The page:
A lot of things have changed in terms of the way I live these days now that almost all of my time is spent at home. Before the pandemic, I got out of the house three times a week to work at the pottery studio, but I’m just not mentally up to the idea of venturing out into public regularly with case numbers as bad as they are (and getting worse by the minute).
So, now I’m temporarily working exclusively from home, and that has meant that I’ve taken a long hard look at just about every nook and cranny of our space. What else am I gonna do?! I’ve reorganized just about every single closet and drawer in our house, and I’ve also repainted rooms more times than I can count since I crave newness pretty much all the time now. I also decided to work on an update to our curtain situation in the living room because I also crave more visual space since I don’t get out nearly as often as I used to.
Those photos above show the window coverings as they were before I decided to work on this mini update. We loved our custom Levolor window shades. They filtered the light beautifully, and were made especially for our retro nearly-floor-to-ceiling windows. They also had this cool, sort of Asian-style shoji screen vibe that I found really appealing.
The only issue I had with them was the sightline through the shades. There was none! They were sheer enough to let light through, but too thick to see through when pulled down—and we kept them down all the time since these south-facing windows get inordinate amounts of sunlight through them during the day.
Now that I’m home all the time, I miss getting out and about. I wanted to feel like the outside was just a step away, and I thought maybe the best way to do that was to replace the shades with something a little more see-through. That way, I’d be able to look out at the neighborhood, and maybe even spot some snow during the winter ahead since I imagine I’ll continue to be cooped up into spring.
So, into storage the Levolor shades went (because we all know I’m bound to change my mind eventually!), and up went some new sheer curtains in their place. When we bought the house, the previous homeowners had actually left behind a whole collection of sheer curtains across the windows, and I guess I should have trusted their judgement. Those original sheers were old, though, and gray from age, so we would have needed to replace them anyway. Now was the perfect time!
Happily, this update was incredibly cost-effective. The sheers I ordered for the windows (two per window, for a total of eight panels in all) cost just $5 a piece, and the two black curtain rods I ordered cost $30 each.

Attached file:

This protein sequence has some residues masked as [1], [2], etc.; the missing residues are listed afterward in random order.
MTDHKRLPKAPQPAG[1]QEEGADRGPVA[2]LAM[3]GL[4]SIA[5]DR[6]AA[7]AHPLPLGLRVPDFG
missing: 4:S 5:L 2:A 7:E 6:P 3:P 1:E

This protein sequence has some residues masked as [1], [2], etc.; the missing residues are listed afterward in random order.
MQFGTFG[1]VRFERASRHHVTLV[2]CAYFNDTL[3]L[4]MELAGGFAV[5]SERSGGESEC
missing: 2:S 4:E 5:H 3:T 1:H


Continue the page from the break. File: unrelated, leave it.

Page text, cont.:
I bought these specific rods because they’re designed to hold two layers of curtains at once—one back rod for the sheers, and a front rod for decorative curtain panels. I had added these $6 white curtain panels to my order, thinking they would go in front of the sheers, but didn’t love the layered look in the end. So, I gifted the white panels to my mom who could use them in her bedroom, and we’re just loving the sheer curtain panels on their own.
I actually kept the double rod in place (even though we don’t have anything on that front rod) because I think the “naked” front black rod draws a nice crisp line along the top of the sheer panels. It helps give them a modern look, and makes the sheers read a little less “grandma,” in my opinion. Maybe you can see what I mean in the photo below.
Another thing I did to make the sheers look more modern is I used the top frilly section of the panels as my rod pocket. Normally, you would use the pocket just below that top hemmed section to run the curtain rod through, but that setup would have left a scrunchy 2-inch section of the sheers showing above the rod. The top decorative section of the panel wasn’t closed on the ends, so I thought I’d try running the rod right through it to give it a clean top edge. It worked like a charm.
I actually shared this whole process over on Instagram when I put them up last year, and was immediately inundated with messages from followers worried about the lack of privacy since sheers are see-through. Luckily, that hasn’t been an issue for us. First of all, we don’t normally spend much time in our upstairs living room after dark—we use the family room downstairs for evening hang-outs. And I think the sheer curtains do enough to diffuse the view inside, as you can see in the night-time view below.
To give the windows total privacy in the off chance that we’re hanging out upstairs after dark or entertaining, I went ahead and ordered these custom roller shades, one for each window. We can pull those down, as needed, to get rid of any chance of people seeing in (although, truth be told, we haven’t used them at all since I put them up several months ago).
So, there you have it! Our new living room curtains! The whole project (including curtain rods, sheers, and custom roller shades for a 15-foot expanse of full-length windows) cost about $200 total, and accomplished absolutely everything I wanted it to. I can now easily see outside whenever I’m in the front rooms of our house, and it helps bring the outside in so much more.
The sunlight absolutely pours in, and fills our open concept living and dining room with the dreamiest light you’ve ever seen. Honestly, it has been such a great solution for reducing stress, and helps me feel a little less isolated, too. Fingers crossed that we can all get out and about safely soon, but in the meantime, I’ll be over here enjoying our new curtains from the comfort of home.
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